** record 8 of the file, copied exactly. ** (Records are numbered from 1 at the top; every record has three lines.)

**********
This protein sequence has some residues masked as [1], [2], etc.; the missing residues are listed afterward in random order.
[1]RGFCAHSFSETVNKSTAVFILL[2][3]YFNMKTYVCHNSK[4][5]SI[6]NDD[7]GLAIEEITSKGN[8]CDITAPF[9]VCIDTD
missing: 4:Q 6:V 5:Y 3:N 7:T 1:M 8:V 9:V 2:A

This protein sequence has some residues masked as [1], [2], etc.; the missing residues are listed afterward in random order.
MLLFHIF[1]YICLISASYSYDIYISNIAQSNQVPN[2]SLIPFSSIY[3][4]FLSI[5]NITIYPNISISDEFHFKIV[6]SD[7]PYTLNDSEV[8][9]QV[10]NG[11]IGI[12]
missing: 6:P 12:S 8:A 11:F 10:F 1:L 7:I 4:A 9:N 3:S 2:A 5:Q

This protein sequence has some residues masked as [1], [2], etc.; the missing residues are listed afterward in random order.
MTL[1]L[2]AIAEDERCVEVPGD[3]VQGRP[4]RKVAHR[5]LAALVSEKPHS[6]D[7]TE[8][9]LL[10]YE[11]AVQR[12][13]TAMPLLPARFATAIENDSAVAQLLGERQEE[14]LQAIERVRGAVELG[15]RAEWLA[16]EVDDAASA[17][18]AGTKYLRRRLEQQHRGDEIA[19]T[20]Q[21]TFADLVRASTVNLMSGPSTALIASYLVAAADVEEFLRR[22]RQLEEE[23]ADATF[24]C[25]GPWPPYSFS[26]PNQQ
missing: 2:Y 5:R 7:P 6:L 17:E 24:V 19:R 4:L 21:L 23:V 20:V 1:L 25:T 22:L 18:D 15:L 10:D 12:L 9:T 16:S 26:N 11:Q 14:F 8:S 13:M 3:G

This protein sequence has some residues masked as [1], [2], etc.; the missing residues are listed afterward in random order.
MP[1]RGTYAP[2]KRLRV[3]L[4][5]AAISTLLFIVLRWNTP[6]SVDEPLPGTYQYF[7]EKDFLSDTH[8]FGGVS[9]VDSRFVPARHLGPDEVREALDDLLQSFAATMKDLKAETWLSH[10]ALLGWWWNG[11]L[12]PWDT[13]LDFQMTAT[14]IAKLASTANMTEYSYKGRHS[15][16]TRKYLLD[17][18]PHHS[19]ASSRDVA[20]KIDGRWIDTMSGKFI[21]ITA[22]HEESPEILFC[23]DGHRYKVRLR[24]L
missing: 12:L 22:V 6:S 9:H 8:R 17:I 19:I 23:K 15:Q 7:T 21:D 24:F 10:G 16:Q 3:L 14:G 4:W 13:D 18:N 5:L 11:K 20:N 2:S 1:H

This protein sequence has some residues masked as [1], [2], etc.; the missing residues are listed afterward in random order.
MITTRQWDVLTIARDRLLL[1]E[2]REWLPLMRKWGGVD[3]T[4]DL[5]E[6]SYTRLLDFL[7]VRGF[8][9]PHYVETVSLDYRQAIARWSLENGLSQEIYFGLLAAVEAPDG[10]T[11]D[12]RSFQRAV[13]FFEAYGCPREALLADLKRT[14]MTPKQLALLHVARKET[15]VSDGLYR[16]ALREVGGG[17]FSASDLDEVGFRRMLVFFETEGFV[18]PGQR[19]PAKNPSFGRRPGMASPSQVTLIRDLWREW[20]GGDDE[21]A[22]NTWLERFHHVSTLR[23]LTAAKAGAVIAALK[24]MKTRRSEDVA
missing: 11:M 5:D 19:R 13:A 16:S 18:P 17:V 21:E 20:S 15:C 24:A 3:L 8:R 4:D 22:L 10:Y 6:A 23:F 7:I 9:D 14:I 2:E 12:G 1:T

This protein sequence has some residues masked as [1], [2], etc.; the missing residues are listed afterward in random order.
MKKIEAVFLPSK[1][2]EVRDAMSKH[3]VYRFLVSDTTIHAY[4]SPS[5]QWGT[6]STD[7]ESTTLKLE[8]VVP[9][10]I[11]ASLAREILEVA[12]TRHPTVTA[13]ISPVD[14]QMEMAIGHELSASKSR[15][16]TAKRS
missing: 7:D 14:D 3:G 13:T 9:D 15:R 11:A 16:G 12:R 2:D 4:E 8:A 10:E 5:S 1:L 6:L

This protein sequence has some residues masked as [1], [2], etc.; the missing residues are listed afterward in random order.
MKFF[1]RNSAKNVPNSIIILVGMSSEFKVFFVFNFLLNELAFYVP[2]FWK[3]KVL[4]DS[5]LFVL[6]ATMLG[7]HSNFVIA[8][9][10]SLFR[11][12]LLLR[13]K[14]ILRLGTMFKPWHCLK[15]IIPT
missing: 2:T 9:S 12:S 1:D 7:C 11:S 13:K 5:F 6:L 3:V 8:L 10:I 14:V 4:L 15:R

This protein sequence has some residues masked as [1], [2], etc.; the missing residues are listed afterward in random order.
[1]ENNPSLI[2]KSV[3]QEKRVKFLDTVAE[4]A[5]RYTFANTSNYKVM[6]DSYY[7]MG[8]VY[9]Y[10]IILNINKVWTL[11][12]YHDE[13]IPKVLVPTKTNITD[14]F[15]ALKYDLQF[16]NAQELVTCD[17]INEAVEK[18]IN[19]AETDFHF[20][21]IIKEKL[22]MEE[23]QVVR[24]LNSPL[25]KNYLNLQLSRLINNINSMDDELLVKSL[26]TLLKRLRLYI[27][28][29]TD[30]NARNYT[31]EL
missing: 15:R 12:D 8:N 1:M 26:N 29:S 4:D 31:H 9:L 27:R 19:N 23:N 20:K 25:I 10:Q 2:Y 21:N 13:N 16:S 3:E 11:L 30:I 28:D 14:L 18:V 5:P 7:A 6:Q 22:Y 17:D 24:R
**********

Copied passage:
This protein sequence has some residues masked as [1], [2], etc.; the missing residues are listed afterward in random order.
[1]ENNPSLI[2]KSV[3]QEKRVKFLDTVAE[4]A[5]RYTFANTSNYKVM[6]DSYY[7]MG[8]VY[9]Y[10]IILNINKVWTL[11][12]YHDE[13]IPKVLVPTKTNITD[14]F[15]ALKYDLQF[16]NAQELVTCD[17]INEAVEK[18]IN[19]AETDFHF[20][21]IIKEKL[22]MEE[23]QVVR[24]LNSPL[25]KNYLNLQLSRLINNINSMDDELLVKSL[26]TLLKRLRLYI[27][28][29]TD[30]NARNYT[31]EL
missing: 15:R 12:D 8:N 1:M 26:N 29:S 4:D 31:H 9:L 27:R 19:N 23:N 20:K 25:I 10:Q 2:Y 21:N 13:N 16:S 3:E 11:L 30:I 28:D 14:L 18:V 5:P 7:A 6:Q 22:Y 17:D 24:R